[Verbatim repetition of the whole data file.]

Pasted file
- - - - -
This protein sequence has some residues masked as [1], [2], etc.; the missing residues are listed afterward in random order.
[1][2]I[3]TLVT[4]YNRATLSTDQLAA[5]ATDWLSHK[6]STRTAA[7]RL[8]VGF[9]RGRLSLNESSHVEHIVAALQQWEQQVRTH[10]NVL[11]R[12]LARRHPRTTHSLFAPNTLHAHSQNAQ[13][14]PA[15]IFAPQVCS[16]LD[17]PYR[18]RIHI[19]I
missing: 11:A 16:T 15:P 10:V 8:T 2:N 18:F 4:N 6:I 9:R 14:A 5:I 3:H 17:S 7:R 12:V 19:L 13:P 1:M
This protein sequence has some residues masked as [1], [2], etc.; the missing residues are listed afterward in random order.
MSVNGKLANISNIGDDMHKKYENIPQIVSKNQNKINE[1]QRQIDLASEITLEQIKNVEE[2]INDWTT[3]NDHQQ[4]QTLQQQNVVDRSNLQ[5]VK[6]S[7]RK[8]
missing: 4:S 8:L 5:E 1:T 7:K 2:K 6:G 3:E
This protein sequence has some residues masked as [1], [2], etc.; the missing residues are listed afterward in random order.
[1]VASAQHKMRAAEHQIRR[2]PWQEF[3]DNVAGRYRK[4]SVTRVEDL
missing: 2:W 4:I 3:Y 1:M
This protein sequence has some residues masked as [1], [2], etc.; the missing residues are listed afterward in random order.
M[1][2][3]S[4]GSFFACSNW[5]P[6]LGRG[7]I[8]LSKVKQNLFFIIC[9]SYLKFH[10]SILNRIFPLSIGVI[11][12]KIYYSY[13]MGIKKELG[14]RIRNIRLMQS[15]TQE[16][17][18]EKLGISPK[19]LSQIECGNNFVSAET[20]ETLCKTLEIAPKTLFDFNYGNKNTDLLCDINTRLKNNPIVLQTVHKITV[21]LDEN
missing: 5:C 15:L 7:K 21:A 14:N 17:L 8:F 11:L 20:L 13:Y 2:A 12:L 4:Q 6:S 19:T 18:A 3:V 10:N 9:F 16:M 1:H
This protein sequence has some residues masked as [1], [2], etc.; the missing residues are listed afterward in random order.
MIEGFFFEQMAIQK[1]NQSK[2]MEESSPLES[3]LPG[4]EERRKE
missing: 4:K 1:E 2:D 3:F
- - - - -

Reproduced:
This protein sequence has some residues masked as [1], [2], etc.; the missing residues are listed afterward in random order.
[1][2]I[3]TLVT[4]YNRATLSTDQLAA[5]ATDWLSHK[6]STRTAA[7]RL[8]VGF[9]RGRLSLNESSHVEHIVAALQQWEQQVRTH[10]NVL[11]R[12]LARRHPRTTHSLFAPNTLHAHSQNAQ[13][14]PA[15]IFAPQVCS[16]LD[17]PYR[18]RIHI[19]I
missing: 11:A 16:T 15:P 10:V 8:T 2:N 18:F 4:N 6:I 9:R 14:A 5:I 3:H 17:S 7:R 12:V 19:L 13:P 1:M
This protein sequence has some residues masked as [1], [2], etc.; the missing residues are listed afterward in random order.
MSVNGKLANISNIGDDMHKKYENIPQIVSKNQNKINE[1]QRQIDLASEITLEQIKNVEE[2]INDWTT[3]NDHQQ[4]QTLQQQNVVDRSNLQ[5]VK[6]S[7]RK[8]
missing: 4:S 8:L 5:E 1:T 7:K 2:K 6:G 3:E
This protein sequence has some residues masked as [1], [2], etc.; the missing residues are listed afterward in random order.
[1]VASAQHKMRAAEHQIRR[2]PWQEF[3]DNVAGRYRK[4]SVTRVEDL
missing: 2:W 4:I 3:Y 1:M
This protein sequence has some residues masked as [1], [2], etc.; the missing residues are listed afterward in random order.
M[1][2][3]S[4]GSFFACSNW[5]P[6]LGRG[7]I[8]LSKVKQNLFFIIC[9]SYLKFH[10]SILNRIFPLSIGVI[11][12]KIYYSY[13]MGIKKELG[14]RIRNIRLMQS[15]TQE[16][17][18]EKLGISPK[19]LSQIECGNNFVSAET[20]ETLCKTLEIAPKTLFDFNYGNKNTDLLCDINTRLKNNPIVLQTVHKITV[21]LDEN
missing: 5:C 15:L 7:K 21:A 14:N 17:L 8:F 11:L 20:L 13:Y 2:A 12:L 4:Q 6:S 19:T 18:A 3:V 10:N 9:F 16:M 1:H
This protein sequence has some residues masked as [1], [2], etc.; the missing residues are listed afterward in random order.
MIEGFFFEQMAIQK[1]NQSK[2]MEESSPLES[3]LPG[4]EERRKE
missing: 4:K 1:E 2:D 3:F